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Believe It or Not, Rush Limbaugh Was Right on Stimulus

Believe It or Not, Rush Limbaugh Was Right on Stimulus

By Mort Kondracke - February 12, 2009

I can't believe I'm writing this, but Rush Limbaugh actually has (or had) a good idea on the stimulus. Or, at least the germ of one.

On his radio show Jan. 26 and in the Wall Street Journal Jan. 29, America's arch-polarizer -- amazingly enough -- proposed the outlines of a reasonable bipartisan stimulus package of both spending and tax cuts.

It may be moot now, given an apparent House-Senate-administration agreement, but Limbaugh's contribution illustrates how decision-making on the stimulus might have proceeded usefully -- and how to think about fighting recessions.

The proposal was couched, of course, in Limbaugh's customary disdain for government spending ("porkulus") and disparagement of Democratic Party motives, but it contained a genuinely bipartisan idea.

Which was: President Barack Obama won 53 percent of the two-party vote last year and Sen. John McCain (R-Ariz.) won 46 percent, so Obama would dictate the contents of 53 percent of the stimulus and Republicans -- Limbaugh said, "me" -- would dictate 46 percent.

Well, it was never going to happen exactly that way, since the election handed control of both political branches of government to the Democrats.

But, if Obama truly wanted to establish a post-partisan atmosphere in Washington, he would have not only met and had cocktails with Republicans, but would have given them a real say in drafting the stimulus.

Limbaugh shouldn't be dictating the form of tax cuts, of course, but Republicans had some ideas that Obama could have accepted, such as a payroll tax holiday and cut in the capital gains tax for small business.

Such deal-making would have put Republicans to the test. Are they willing to compromise for the common good, or are they simply set on obstructing Obama and playing to their base?

As it is, cut out of any role in drafting the stimulus package beyond offering amendments that were promptly voted down, Republicans voted en masse against it.

So Obama is launching this supposed new era just as Bill Clinton and George W. Bush did -- on a virtual party-line basis.

At one point, House Republicans seemed gratified that tax cuts were going to make up 40 percent of the stimulus. Then, that number fell to 33 percent.

In the Senate version, it arguably went up to 44 percent, but that included an expensive "fix" for the alternative minimum tax that no one regards as stimulative and that should have been swapped out for other tax cuts.

Meanwhile, tax credits for car and home buying were cut, bringing the tax-cut percentage down to 35 percent.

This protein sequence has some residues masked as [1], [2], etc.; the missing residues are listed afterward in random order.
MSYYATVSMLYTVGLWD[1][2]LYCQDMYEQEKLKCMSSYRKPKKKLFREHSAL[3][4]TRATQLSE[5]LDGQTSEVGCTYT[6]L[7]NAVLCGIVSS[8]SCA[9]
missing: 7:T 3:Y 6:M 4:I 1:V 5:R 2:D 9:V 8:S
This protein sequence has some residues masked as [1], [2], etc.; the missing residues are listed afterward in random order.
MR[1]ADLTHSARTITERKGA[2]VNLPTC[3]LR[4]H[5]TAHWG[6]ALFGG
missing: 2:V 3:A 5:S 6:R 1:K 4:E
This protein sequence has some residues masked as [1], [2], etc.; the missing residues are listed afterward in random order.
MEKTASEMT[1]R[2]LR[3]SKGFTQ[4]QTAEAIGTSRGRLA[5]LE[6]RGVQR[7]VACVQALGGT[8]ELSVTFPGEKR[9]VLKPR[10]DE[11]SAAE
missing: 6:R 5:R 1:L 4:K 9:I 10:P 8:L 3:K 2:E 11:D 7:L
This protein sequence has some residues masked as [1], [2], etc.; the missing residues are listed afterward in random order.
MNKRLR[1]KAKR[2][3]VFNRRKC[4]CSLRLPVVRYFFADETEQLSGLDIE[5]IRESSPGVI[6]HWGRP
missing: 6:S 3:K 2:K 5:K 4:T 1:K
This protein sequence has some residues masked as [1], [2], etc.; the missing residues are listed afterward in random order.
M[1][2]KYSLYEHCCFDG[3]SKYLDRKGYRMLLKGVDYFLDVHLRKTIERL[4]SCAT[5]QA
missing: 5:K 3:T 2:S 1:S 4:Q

The reasons for adopting a Limbaugh-like idea go beyond post-partisan atmospherics.

The fact is that, in spite of the certitude expressed by politicians and op-ed writers, no one can be certain if the best way out of this Great Recession is Keynesian government spending or supply-side tax cutting.

So why not, as Limbaugh suggested, try both?

The Keynesian case, as expressed by Obama and liberal economists such as Robert Reich and Paul Krugman, is that, with businesses unable to sell their products to private buyers, government has to step in -- big time -- to create demand and jobs by building and buying things and putting money into the hands of people who will spend it.

The supply-side case is that the way to boost an economy is to cut taxes, preferably permanently, for investors and producers, who will hire workers and buy plants and equipment, producing growth.

Both Republicans and Democrats are citing work by Obama's chairwoman of the Council of Economic Advisers, Christina Romer.

She wrote in a 2007 paper that tax cuts "have very large and persistent output effects" and Republicans assert her model shows that $1 of tax cuts produces $3 of growth.

However, in a paper on the White House Web site, she asserts that $1 of spending produces $1.50 in output, whereas tax cuts produce $1. Who knows which is right?

Then there's history. Republicans claim that Franklin D. Roosevelt's 1930s spending did not end the Great Depression, but World War II did. Of course, World War II was the greatest explosion of government spending in history -- and the top income tax rate was an astronomical 94 percent.

Conservatives also cite supply-side Reaganomics as a model, but a case can be made that Reagan's Keynesian defense spending and deficit financing -- the national debt doubled during his presidency, as a percent of GDP -- ended a recession and produced a boom.

So, some intellectual humility is in order. If we want a short-term boost to the economy, let's try spending and tax cuts.

Or, as that momentary exponent of bipartisanship, Limbaugh, wrote in the Wall Street Journal, "In this new era of responsibility, let's use both Keynesians and supply-siders to responsibly determine which theory best stimulates our economy -- and if elements of both work, so much the better.

"The American people are made up of Republicans, Democrats, independents and moderates, but our economy doesn't know the difference. This is about jobs now."

Obama couldn't have said it better.

Mort Kondracke is the Executive Editor of Roll Call, the newspaper of Capitol Hill since 1955. © 2007 Roll Call, Inc.

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